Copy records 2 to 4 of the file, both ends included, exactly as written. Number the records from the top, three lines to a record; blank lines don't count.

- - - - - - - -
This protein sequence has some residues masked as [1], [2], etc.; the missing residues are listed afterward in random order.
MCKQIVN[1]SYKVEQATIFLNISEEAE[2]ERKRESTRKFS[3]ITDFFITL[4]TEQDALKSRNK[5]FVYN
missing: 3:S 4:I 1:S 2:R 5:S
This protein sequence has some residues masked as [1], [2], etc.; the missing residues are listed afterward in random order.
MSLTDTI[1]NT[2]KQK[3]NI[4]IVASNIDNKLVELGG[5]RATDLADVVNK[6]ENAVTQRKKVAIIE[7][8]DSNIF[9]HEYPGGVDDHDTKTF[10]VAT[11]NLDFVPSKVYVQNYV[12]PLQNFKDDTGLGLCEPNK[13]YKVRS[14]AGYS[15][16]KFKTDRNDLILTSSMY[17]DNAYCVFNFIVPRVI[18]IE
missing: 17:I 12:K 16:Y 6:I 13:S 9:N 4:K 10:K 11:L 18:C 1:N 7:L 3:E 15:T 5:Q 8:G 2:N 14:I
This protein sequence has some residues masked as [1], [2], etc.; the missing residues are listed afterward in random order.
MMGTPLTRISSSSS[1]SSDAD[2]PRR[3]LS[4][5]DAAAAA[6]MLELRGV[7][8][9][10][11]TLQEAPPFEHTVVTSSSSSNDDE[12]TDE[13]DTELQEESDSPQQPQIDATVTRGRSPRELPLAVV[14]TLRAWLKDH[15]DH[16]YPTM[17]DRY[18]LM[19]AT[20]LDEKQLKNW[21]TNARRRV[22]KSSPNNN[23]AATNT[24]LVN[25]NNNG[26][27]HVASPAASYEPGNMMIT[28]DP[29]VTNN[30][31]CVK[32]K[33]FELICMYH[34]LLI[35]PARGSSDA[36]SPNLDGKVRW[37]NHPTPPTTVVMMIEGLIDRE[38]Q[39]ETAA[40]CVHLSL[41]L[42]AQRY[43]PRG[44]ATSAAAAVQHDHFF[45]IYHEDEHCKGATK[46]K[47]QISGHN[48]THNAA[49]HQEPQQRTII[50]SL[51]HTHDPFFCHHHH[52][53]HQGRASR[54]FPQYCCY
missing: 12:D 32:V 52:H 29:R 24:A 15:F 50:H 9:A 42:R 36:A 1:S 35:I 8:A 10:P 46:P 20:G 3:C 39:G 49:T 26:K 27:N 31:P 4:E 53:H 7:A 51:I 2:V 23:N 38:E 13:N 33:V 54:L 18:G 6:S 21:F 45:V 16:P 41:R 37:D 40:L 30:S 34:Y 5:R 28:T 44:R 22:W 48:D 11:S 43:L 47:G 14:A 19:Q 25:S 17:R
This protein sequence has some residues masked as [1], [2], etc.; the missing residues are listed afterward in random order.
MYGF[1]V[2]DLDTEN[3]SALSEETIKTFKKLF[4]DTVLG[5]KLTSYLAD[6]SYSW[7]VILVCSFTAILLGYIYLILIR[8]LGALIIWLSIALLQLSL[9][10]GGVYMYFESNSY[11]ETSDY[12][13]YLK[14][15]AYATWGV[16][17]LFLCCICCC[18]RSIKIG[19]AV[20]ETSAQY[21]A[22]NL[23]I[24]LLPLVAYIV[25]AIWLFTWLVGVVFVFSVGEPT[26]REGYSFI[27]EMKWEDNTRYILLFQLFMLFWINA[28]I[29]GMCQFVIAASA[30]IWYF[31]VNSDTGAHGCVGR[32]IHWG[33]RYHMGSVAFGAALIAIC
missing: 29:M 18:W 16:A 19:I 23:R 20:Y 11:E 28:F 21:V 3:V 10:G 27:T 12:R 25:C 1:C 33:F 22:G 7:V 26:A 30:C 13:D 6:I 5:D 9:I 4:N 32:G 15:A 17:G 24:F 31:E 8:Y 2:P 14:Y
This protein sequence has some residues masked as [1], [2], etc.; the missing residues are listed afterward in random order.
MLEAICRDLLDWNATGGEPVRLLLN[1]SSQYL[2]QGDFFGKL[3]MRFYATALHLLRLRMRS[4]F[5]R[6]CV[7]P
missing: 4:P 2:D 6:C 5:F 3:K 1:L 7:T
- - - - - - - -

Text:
This protein sequence has some residues masked as [1], [2], etc.; the missing residues are listed afterward in random order.
MSLTDTI[1]NT[2]KQK[3]NI[4]IVASNIDNKLVELGG[5]RATDLADVVNK[6]ENAVTQRKKVAIIE[7][8]DSNIF[9]HEYPGGVDDHDTKTF[10]VAT[11]NLDFVPSKVYVQNYV[12]PLQNFKDDTGLGLCEPNK[13]YKVRS[14]AGYS[15][16]KFKTDRNDLILTSSMY[17]DNAYCVFNFIVPRVI[18]IE
missing: 17:I 12:K 16:Y 6:I 13:S 9:N 4:K 10:K 11:L 18:C 1:N 7:L 3:E 15:T 5:Q 8:G 2:N 14:I
This protein sequence has some residues masked as [1], [2], etc.; the missing residues are listed afterward in random order.
MMGTPLTRISSSSS[1]SSDAD[2]PRR[3]LS[4][5]DAAAAA[6]MLELRGV[7][8][9][10][11]TLQEAPPFEHTVVTSSSSSNDDE[12]TDE[13]DTELQEESDSPQQPQIDATVTRGRSPRELPLAVV[14]TLRAWLKDH[15]DH[16]YPTM[17]DRY[18]LM[19]AT[20]LDEKQLKNW[21]TNARRRV[22]KSSPNNN[23]AATNT[24]LVN[25]NNNG[26][27]HVASPAASYEPGNMMIT[28]DP[29]VTNN[30][31]CVK[32]K[33]FELICMYH[34]LLI[35]PARGSSDA[36]SPNLDGKVRW[37]NHPTPPTTVVMMIEGLIDRE[38]Q[39]ETAA[40]CVHLSL[41]L[42]AQRY[43]PRG[44]ATSAAAAVQHDHFF[45]IYHEDEHCKGATK[46]K[47]QISGHN[48]THNAA[49]HQEPQQRTII[50]SL[51]HTHDPFFCHHHH[52][53]HQGRASR[54]FPQYCCY
missing: 12:D 32:V 52:H 29:R 24:A 15:F 50:H 9:A 42:R 36:A 1:S 35:I 8:A 10:P 46:P 20:G 3:C 39:G 49:T 26:K 27:N 31:P 4:E 53:H 7:A 51:I 2:V 23:N 38:E 13:N 33:V 54:L 18:G 6:S 21:F 45:V 16:P 41:R 37:D 40:L 30:S 34:Y 5:R 28:T 44:R 22:W 48:D 11:S 43:L 47:G 14:A 19:Q 25:S 17:R
This protein sequence has some residues masked as [1], [2], etc.; the missing residues are listed afterward in random order.
MYGF[1]V[2]DLDTEN[3]SALSEETIKTFKKLF[4]DTVLG[5]KLTSYLAD[6]SYSW[7]VILVCSFTAILLGYIYLILIR[8]LGALIIWLSIALLQLSL[9][10]GGVYMYFESNSY[11]ETSDY[12][13]YLK[14][15]AYATWGV[16][17]LFLCCICCC[18]RSIKIG[19]AV[20]ETSAQY[21]A[22]NL[23]I[24]LLPLVAYIV[25]AIWLFTWLVGVVFVFSVGEPT[26]REGYSFI[27]EMKWEDNTRYILLFQLFMLFWINA[28]I[29]GMCQFVIAASA[30]IWYF[31]VNSDTGAHGCVGR[32]IHWG[33]RYHMGSVAFGAALIAIC
missing: 29:M 18:W 16:A 19:I 23:R 20:Y 11:E 28:F 21:V 3:V 10:G 27:T 12:R 25:C 1:C 33:F 22:G 7:V 26:A 30:C 13:D 6:I 5:D 9:I 4:N 32:G 15:A 17:G 24:F 31:E 8:Y 2:P 14:Y